A simpler, and less expensive, way to target payments that does not require information about non-compliance risk for individual applicants is by restricting a PES programme to an area with a higher incidence of baseline non-compliance. Both in the Amazon and in South East Asia, annual deforestation rates may exceed 5 per cent in some areas (Mena et al. 2006, Miettinen et al. 2011), implying non-compliance rates — and, consequently, potential PES additionality — that are an order of magnitude higher than those prevailing at national levels.

However, the gains from both geographic and individual targeting may be offset through increased market-based leakage, with the deforestation pressure simply shifting to areas or individuals not targeted by the programme. Moreover, targeting almost inevitably causes PES policies to treat certain groups of potential participants differently. It follows that selection rules, differentiated payments and other targeting strategies can introduce questions about the equity and fairness of PES programmes and, consequently, the risk of what one can call behavioural spillovers.

Economic theory regarding fairness suggests that people in general are inequity averse; i.e. agents experience disutility, not only from being worse off than others, but also from being better off (Fehr and Schmidt 1999, Bolton and Ockenfels 2000). The evidence reveals, not simply that inequity aversion is distaste for inequity, but that agents are willing to incur some private cost to avoid it.

In the context of PES, a narrow focus on efficiency will most likely suggest targeting payments to those acting in their own self-interest to shift their behaviour. This would imply paying agents that are, in the words of Wunder (2007: 53), ‘if not outright environmentally nasty, then at least at the edge of becoming so’. Although potentially efficient, when we consider only programme beneficiaries, this sort of selection rule might lead those not being paid, owing to their perceived low risk of non-compliance to feel unfairly treated. A possible result of this may be that they retaliate by deforesting their land, justified by the feeling that they were not rewarded but punished for their previous environmental stewardship (Lindhjem et al. 2011).

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over 400 students in total. The basic structure of a dictator game is that the dictator receives an endowment to divide between himself and a receiver. Their results concern a three-period game, in which all subjects initially play a dictator game where the receiver is a green public fund used to protect forests in Costa Rica (i.e. before the policy is created). When the second round is played, some players qualify for conditional payments, i.e. a reduced cost for contributions in the third period. One rule for who qualifies is a lottery. Another is that the people who contributed more (specifically above a threshold) in the second period received payments, and a third is that the people who contributed less (specifically below a threshold) within the second period received payments. The authors find that those not selected for payment reduce their contributions significantly depending on the selection rule. In particular, they find the greatest behaviour spillovers when payments go to the non-contributors, a result that is strengthened further by a natural field experiment performed by Alpízar et al. (2012b). This presents an efficiency dilemma for PES: targeting those who require incentives to contribute might lead to the desired response, but may also produce undesirable behavioural responses from those not selected for payment.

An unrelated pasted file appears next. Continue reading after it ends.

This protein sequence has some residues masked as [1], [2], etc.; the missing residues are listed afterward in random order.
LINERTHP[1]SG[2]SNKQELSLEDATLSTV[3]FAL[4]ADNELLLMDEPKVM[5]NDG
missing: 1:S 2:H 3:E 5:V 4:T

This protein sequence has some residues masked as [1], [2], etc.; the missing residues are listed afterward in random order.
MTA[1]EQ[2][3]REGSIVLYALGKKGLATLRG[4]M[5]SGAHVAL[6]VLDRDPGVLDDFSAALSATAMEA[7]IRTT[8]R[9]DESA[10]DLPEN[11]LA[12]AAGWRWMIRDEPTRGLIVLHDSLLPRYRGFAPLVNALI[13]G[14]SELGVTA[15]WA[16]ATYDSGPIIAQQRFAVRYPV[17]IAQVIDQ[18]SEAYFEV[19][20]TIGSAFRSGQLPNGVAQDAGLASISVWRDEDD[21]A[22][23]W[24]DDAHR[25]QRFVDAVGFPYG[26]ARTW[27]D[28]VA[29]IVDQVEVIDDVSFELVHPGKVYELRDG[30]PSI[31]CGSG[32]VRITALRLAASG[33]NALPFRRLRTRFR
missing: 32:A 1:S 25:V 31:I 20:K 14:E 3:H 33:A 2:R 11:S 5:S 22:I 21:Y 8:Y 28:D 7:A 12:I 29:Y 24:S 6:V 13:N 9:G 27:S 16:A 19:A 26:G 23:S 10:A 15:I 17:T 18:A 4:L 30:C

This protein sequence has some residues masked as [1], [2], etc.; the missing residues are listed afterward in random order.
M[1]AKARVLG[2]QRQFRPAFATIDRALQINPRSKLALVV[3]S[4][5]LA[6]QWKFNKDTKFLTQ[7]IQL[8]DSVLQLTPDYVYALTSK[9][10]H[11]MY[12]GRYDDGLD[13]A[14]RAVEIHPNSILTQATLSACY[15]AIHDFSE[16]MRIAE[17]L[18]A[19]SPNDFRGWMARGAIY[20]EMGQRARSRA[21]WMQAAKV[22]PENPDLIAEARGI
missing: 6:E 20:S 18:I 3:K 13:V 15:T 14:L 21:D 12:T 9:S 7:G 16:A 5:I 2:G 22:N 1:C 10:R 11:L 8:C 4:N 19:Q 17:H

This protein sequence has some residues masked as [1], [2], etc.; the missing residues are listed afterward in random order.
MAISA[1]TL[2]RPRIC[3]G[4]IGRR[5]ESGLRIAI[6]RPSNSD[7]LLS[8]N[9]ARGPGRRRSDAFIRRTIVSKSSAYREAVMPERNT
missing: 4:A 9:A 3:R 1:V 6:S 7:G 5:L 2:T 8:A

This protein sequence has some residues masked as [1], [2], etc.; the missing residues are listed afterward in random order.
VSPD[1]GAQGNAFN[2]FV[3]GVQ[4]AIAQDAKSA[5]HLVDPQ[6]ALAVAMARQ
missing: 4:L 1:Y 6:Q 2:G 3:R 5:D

Returning to the conceptual model in Figure 8.1, targeting only those that comply with the programme’s conditions (Bs) may generate behavioural responses that could decrease the utility of compliance (Uc), as the non-monetary motivations (NC) for

complying for those that are not selected for payment might decrease. This would have a potentially negative effect on the impact of PES by tuning those who comply with the programme without payment, and do not receive a payment in this case (As and Cs), into landowners who would only comply if paid (Bs or Ds), potentially producing a negative effect if Bs cannot be paid, or in the long run if the payments will not continue indefinitely.

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for their low contributions (for efficiency reasons) contributed more while those that were excluded from payment for their relatively high contributions contributed less.

The results from these experiments confirm the notion that, not only is there a trade-off between efficiency and fairness considerations in PES programmes, but that excessive emphasis on efficiency may cause negative spillover effects, undermining the very aim of the programme. In other words, behavioural responses and preferences for equity and fairness may very well place bounds on the additionality that can be achieved in PES programmes.

Policy discussion and conclusions: what is the proper role for PES in national REDD+ implementation?

In this final section we ask the following question: in light of the evidence presented above, what is the role for PES in implementing REDD+? The first important conclusion emerging from the conceptual framework is that the meagre performance of the national PES programmes in Costa Rica and Mexico is not primarily a result of poor policy design (although this has also diminished policy impact); rather, the fact that the level of additionality is on the order of 1 per cent or less simply reflects that non-compliance with the programme conditions (i.e. deforestation rates) are in the same order of magnitude.